There is apparently no up charge for a water glass that graced the lips of the pope.
By now, we’re sure you’ve heard the tale of Rep. Bob Brady (D-Pa.), who last week snatched Pope Francis’s still mostly full glass from the House chamber podium and later shared sips of the leftover water with his wife and staffers. He poured the remaining water in a bottle to bless his grandchildren and sent the empty glass to forensics to have the prints authenticated.
Brady told us Friday that he offered to pay the Architect of the Capitol for the glass. But when we checked with that office, spokeswoman Laura Condeluci said they didn’t provide the glass.
“I’m not quite sure who does, but those kinds of preparations are not from our office,” she said.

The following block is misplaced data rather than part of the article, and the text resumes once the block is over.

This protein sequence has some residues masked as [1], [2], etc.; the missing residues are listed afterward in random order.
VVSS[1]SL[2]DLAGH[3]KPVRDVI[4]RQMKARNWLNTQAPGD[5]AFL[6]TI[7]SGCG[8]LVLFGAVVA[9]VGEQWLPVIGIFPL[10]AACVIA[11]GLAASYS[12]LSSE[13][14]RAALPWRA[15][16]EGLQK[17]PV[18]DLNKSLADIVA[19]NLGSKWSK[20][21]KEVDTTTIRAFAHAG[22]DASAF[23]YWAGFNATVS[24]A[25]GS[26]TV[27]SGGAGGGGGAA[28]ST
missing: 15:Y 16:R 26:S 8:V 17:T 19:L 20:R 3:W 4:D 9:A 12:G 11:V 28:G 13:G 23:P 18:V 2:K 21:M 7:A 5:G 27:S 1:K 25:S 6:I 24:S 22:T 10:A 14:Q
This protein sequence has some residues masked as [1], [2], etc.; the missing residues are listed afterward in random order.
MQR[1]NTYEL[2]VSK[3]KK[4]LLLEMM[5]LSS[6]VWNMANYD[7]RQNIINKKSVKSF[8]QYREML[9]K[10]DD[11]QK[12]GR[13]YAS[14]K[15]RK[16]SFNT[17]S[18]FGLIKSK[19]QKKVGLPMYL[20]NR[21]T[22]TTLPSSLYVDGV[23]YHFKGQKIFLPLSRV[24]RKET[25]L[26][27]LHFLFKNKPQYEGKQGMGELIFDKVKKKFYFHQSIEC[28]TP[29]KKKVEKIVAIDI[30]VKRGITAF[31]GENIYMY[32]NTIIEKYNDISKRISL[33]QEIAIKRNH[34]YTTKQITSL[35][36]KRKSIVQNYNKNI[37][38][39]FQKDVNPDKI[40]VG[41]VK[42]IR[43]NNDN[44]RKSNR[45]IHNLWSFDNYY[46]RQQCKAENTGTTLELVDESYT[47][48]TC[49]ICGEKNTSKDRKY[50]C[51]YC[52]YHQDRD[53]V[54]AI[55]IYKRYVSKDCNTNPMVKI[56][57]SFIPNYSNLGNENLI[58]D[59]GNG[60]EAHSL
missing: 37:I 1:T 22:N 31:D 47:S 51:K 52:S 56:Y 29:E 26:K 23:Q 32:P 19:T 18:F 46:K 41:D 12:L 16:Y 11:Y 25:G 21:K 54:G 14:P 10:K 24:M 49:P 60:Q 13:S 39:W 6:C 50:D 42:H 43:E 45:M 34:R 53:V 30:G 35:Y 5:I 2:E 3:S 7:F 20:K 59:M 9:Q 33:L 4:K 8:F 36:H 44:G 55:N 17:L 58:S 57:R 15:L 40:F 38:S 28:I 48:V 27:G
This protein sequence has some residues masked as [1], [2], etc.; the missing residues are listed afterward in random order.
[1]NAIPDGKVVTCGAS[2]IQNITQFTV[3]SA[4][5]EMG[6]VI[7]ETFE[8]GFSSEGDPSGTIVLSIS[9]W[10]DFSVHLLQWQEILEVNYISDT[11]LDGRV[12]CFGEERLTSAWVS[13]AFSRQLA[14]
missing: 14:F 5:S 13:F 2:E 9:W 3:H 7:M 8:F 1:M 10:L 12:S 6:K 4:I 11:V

A little more sleuthing determined he meant the House Clerk, who is responsible for purchasing the glasses on behalf of the Parliamentarian.
The clerk has since sent Brady a bill. The cost? $3.94.
That, apparently, is the going rate for a nondescript congressional water glass, pope’s fingerprints not withstanding.
Just to note, Brady is the ranking Democrat on the House Administration Committee, which oversees all services for the House, including oversight of the clerk.
Some might wonder whether the glass should be considered an artifact, perhaps protected by the National Historic Preservation Act of 1966. But no, the Capitol, White House and Supreme Court are outside the scope of that law.
“Even if such laws were to apply to the glass, the (law) does not establish the National Park Service as the repository of historic personal property, and there is no basis to require that historic property be turned over to it,” NPS spokeswoman April Slayton said.
So, if Brady hadn’t taken the glass, what would have become of it? Would the papal water have been discarded down a drain? The fingerprints washed away in a dishwasher? The glass returned to a cupboard in a basement room like it was just any other glass?
That would not be this glass’s fate. Thanks to Brady, this glass was saved.